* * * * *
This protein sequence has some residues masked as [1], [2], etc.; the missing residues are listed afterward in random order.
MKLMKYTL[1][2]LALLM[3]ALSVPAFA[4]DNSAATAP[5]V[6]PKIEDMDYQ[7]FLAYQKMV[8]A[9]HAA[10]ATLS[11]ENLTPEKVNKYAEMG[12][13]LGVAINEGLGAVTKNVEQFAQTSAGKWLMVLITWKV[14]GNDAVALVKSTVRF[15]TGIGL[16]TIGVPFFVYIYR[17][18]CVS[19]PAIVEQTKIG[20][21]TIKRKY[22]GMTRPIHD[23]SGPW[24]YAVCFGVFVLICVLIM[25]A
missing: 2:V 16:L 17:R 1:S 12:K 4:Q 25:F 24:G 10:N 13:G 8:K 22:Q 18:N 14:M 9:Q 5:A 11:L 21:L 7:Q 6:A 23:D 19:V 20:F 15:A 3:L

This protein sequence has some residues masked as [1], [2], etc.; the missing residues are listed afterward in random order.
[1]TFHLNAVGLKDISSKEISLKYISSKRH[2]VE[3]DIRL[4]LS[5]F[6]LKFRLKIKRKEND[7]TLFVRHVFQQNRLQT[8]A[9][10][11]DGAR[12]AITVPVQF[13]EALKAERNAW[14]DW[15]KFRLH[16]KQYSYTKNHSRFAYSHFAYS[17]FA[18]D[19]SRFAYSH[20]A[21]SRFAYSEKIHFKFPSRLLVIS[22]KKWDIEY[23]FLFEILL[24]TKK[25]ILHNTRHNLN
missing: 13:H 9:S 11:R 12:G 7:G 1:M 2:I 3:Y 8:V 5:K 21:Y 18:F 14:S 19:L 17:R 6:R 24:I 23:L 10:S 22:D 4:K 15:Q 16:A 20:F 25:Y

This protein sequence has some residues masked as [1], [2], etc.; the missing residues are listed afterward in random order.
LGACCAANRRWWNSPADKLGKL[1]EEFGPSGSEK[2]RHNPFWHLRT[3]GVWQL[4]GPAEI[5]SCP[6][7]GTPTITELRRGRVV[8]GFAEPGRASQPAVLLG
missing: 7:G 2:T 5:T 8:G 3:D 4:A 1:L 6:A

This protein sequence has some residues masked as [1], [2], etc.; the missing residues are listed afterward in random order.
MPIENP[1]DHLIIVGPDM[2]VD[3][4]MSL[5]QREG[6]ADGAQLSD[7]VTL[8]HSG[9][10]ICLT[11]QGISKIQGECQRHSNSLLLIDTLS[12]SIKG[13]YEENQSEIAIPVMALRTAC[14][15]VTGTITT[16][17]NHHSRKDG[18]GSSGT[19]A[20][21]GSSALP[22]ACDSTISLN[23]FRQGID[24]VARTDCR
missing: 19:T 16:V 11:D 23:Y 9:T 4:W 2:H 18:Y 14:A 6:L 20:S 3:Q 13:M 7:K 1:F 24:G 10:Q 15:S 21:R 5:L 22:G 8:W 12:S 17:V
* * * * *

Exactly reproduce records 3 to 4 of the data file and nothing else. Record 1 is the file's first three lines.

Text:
This protein sequence has some residues masked as [1], [2], etc.; the missing residues are listed afterward in random order.
LGACCAANRRWWNSPADKLGKL[1]EEFGPSGSEK[2]RHNPFWHLRT[3]GVWQL[4]GPAEI[5]SCP[6][7]GTPTITELRRGRVV[8]GFAEPGRASQPAVLLG
missing: 7:G 2:T 5:T 8:G 3:D 4:A 1:L 6:A

This protein sequence has some residues masked as [1], [2], etc.; the missing residues are listed afterward in random order.
MPIENP[1]DHLIIVGPDM[2]VD[3][4]MSL[5]QREG[6]ADGAQLSD[7]VTL[8]HSG[9][10]ICLT[11]QGISKIQGECQRHSNSLLLIDTLS[12]SIKG[13]YEENQSEIAIPVMALRTAC[14][15]VTGTITT[16][17]NHHSRKDG[18]GSSGT[19]A[20][21]GSSALP[22]ACDSTISLN[23]FRQGID[24]VARTDCR
missing: 19:T 16:V 11:D 23:Y 9:T 4:W 2:H 18:Y 14:A 6:L 20:S 3:Q 13:M 7:K 1:F 24:G 10:Q 15:S 21:R 5:L 22:G 8:W 12:S 17:V